Pirate Joe’s sets sail towards Alma

And perhaps another lawsuit

March 1, 2016

By Jenni Elliott / Photo: Steven Lemay

Pirate Joe’s vs. Trader Joe’s has been a long-running drama made known to Kits locals by the humorous signs posted in Mike Hallatt’s grocery store window on W. 4th. The tiny store has imported products from across the border, marked them up modestly, and sold them to Trader Joe’s fans north of the border—and fended off more than its share of law suits in the process—since 2012. But according to owner Mike Hallatt, who also founded Benny’s Bagels back in the ’80s, Pirate Joe’s is about to set sail west. That’s because the commercial block his store resides in is set for demolition in what he describes as “true Vancouver style.”

As of today, Pirate Joe’s has a lease on a new storefront at 3744 West 10th, near Alma and W. Broadway. There’s a lot to do to the new space (formerly a “failing dry cleaners”), but Hallatt is a handy kind of guy with a penchant for making both trouble and plans on how to get around it. And, he says, he’s going to introduce some new elements to the new space. “We’re going to open a café based purely on recipes from Trader Joe’s,” he says. “Everyone in L.A. is doing it. Go online now and see what nuclear creations you can make by combining T.J.’s different products—it’ll blow your mind.”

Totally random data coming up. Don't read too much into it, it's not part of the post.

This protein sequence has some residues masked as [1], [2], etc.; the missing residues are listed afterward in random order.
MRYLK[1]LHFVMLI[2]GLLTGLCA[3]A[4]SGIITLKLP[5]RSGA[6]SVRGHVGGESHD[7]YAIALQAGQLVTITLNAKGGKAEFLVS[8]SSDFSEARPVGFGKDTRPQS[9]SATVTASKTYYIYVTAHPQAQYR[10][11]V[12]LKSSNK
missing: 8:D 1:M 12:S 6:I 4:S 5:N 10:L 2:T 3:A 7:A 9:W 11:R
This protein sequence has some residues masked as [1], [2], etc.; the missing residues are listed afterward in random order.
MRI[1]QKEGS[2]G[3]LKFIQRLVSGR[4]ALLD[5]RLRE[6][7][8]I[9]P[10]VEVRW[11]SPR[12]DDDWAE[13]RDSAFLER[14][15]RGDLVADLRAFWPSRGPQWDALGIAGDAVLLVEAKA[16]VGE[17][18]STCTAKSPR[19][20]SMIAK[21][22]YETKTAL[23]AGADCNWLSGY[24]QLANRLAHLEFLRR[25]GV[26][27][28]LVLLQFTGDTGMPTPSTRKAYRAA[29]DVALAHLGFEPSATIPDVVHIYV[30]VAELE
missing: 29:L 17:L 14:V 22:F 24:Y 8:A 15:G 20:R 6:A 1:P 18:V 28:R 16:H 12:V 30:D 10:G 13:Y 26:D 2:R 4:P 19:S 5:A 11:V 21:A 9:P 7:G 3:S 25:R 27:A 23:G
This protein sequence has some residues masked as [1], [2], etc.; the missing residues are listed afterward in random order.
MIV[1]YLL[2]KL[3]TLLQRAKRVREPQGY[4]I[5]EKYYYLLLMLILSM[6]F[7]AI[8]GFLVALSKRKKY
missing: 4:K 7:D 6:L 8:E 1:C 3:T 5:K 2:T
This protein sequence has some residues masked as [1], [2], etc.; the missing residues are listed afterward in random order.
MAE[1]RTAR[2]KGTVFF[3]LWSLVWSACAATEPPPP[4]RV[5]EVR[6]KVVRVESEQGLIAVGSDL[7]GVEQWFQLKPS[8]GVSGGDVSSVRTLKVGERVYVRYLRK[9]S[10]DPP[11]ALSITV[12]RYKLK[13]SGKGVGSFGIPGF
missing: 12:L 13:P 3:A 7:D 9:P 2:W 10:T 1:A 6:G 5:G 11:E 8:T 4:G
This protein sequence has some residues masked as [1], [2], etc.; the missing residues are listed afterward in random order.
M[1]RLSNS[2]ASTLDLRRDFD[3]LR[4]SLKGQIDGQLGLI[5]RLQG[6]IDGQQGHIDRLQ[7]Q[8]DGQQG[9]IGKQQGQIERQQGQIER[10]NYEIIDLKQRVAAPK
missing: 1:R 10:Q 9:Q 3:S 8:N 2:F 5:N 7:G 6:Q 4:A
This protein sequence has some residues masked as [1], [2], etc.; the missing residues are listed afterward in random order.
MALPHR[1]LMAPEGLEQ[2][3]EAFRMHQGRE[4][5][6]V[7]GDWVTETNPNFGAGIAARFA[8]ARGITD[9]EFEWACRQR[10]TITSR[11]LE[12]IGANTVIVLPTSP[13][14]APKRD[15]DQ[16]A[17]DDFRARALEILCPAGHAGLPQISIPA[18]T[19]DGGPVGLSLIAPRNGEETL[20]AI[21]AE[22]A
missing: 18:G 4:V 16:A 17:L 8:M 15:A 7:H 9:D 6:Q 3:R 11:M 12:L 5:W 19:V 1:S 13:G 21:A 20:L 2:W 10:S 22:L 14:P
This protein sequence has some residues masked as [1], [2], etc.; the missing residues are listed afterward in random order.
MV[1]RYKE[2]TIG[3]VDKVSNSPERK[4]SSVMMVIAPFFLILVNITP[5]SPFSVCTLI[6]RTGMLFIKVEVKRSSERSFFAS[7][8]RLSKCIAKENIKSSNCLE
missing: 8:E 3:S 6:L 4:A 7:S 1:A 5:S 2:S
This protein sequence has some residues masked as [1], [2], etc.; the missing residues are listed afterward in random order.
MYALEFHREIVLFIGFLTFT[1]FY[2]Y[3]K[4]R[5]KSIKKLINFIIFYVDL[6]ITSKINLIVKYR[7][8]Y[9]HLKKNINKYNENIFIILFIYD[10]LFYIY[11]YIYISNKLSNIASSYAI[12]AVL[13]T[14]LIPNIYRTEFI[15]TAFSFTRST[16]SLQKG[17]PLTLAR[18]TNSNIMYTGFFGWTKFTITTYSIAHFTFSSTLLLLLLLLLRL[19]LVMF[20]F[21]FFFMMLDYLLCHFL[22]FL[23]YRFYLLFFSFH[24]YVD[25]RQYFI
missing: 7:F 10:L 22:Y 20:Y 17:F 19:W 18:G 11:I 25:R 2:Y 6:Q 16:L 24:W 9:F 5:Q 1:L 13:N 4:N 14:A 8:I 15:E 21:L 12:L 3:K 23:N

It might sound like the new business plan could add fuel to an already smoking-hot legal fire where Trader Joe’s is concerned (the U.S. chain has escalated its 2013 lawsuit against Pirate Joe’s to the Ninth Circuit Court of Appeals, one level below the Supreme Court), but Hallatt doesn’t sound too worried about it. “I have a big-ass law firm representing me for free. One of the funnest things you can do is call Trader Joe’s and ask them about Pirate Joe’s. That poor receptionist must have been asked that a thousand times, but it’s a funny thing to do.”

The new location is just around the corner from Rufus Guitar Shop, so naturally Hallatt is putting a stage and “tons” of instruments there for locals to jam. “I’ve missed the Benny’s vibe,” he says. “I need to run more than just a grocery store with [crappy] parking. People come in and they’re all stressed out because they are parking illegally in Safeway, or their meter is running out in 15 minutes. The new location on 10th means no parallel-parking required.”

The W. 10th store is set to open some time this month (just step around the construction, he says), and parking on that block is free, which means you’ll have time to enjoy a T.J.’s veggie masala burger with South African hot sauce on a gluten-free bun made from Ethiopian teff seeds (bought from a small bakery in Portland) while you listen to some sweet, sweet tunes. Oh, and if you see a Jerry Garcia-style limo in the Safeway parking lot on W. 4th with Pirate Joe’s flags flying from the front, don’t worry about that either. That’s just Hallatt’s new car service from the old location to the new one. Feel free to jump on in and enjoy your adventure on the high seas, in the cleverly named “Arrrrrber” (like Uber—get it?) pirate car service.

Pirate Joe’s W. 4th location will close it’s doors forever tomorrow at 5p.m., but Hallatt is hopeful that we will see more T.J.’s popping up around Vancouver soon. “Canada is a free country,” he says. “Just open up a Trader Joe’s here already.”

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